Last Thanksgiving, my husband Carl and I had the good fortune to have our children and grandchildren come home for a long awaited family reunion. We took a group photo, and when I saw the developed picture of thirteen smiling faces—three generations—I was overcome with the realization that this is my family, the people I love unconditionally, and yet I share not one ounce of blood with any of them. Gazing at this picture reminds me that from pain and loss can arise joy beyond measure: the joy of family created in unexpected ways.
Long before Carl and I met each other, we both had suffered the disappointments and despair of our first failed marriages. My divorce was double painful, because my first husband and I had adopted two baby boys, three years apart, after we conceded defeat in our struggles with infertility. The joy I felt when I held my babies used to leave me almost breathless, and yet I always remembered that someone else’s heartache at having to give up these babies to strangers was the source of such miracles in my life. My divorce left me not only with shatttered dreams of what I had expected to be a lifelong marriage but also with the terrible torment of disappointing two innocent children, whom we had adopted with so much faith in the future.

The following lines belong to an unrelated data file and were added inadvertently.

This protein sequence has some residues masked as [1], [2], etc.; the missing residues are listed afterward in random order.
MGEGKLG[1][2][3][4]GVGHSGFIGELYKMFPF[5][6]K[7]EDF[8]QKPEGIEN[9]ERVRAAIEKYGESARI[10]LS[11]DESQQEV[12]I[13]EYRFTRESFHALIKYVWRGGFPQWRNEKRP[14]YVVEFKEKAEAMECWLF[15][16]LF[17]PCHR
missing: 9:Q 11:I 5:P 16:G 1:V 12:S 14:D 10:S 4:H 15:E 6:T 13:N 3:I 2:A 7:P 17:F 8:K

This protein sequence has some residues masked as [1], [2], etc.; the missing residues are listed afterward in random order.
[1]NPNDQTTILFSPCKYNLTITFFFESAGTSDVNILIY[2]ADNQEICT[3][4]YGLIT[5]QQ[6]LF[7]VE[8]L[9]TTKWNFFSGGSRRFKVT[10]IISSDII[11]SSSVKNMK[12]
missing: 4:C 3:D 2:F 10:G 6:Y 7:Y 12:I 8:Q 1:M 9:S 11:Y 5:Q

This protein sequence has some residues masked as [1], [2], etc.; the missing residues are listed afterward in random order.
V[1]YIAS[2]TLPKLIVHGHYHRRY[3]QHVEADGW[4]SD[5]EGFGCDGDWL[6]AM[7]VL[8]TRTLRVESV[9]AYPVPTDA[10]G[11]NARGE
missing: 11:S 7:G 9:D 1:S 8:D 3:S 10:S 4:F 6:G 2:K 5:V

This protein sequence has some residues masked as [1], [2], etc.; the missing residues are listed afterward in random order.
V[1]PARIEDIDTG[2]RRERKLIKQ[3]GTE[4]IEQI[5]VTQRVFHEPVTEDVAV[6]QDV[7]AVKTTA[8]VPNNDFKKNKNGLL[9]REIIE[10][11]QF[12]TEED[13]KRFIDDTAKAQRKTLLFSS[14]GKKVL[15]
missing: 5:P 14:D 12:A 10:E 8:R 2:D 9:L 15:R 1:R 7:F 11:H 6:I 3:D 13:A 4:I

When I remarried, I became the stepmother to two more sons. Every time I looked at the photo of my second wedding—Carl and me, with our four sons—I thought, with satisfaction, “I guess I proved that infertility doctor wrong, the one who told me to go home and accept the fact that I would never become a mother!”
As I gaze at our family photo from Thanksgiving, 2005, I have to admit that there is a great deal of pain beneath the foundation of this family. But there is also faith, hope and love. I see my husband, our sons, our daughters-in-law, and our four grandchildren: two are the biological children of my older stepson, and two are the biological children of my older adopted son. Not one is related to me by blood, and yet all four call me “Nonna.”
During difficult times in my life, my mother has often reminded me of the Italian proverb, “When God closes a door, He opens a window.” Although I never would have chosen to have certain “doors” close, close they did. And in spite of what seemed like unending darkness and irreparable heartache each time, I did eventually find light, laughter, and love again.
I have a husband, children, and grandchildren who are my family, not because I am bound to them biologically, but because I am bound to them emotionally. Our family portrait is testimony to the power of hope and to the joy that can grow out of sorrow. This, I believe, and I have the picture to prove it.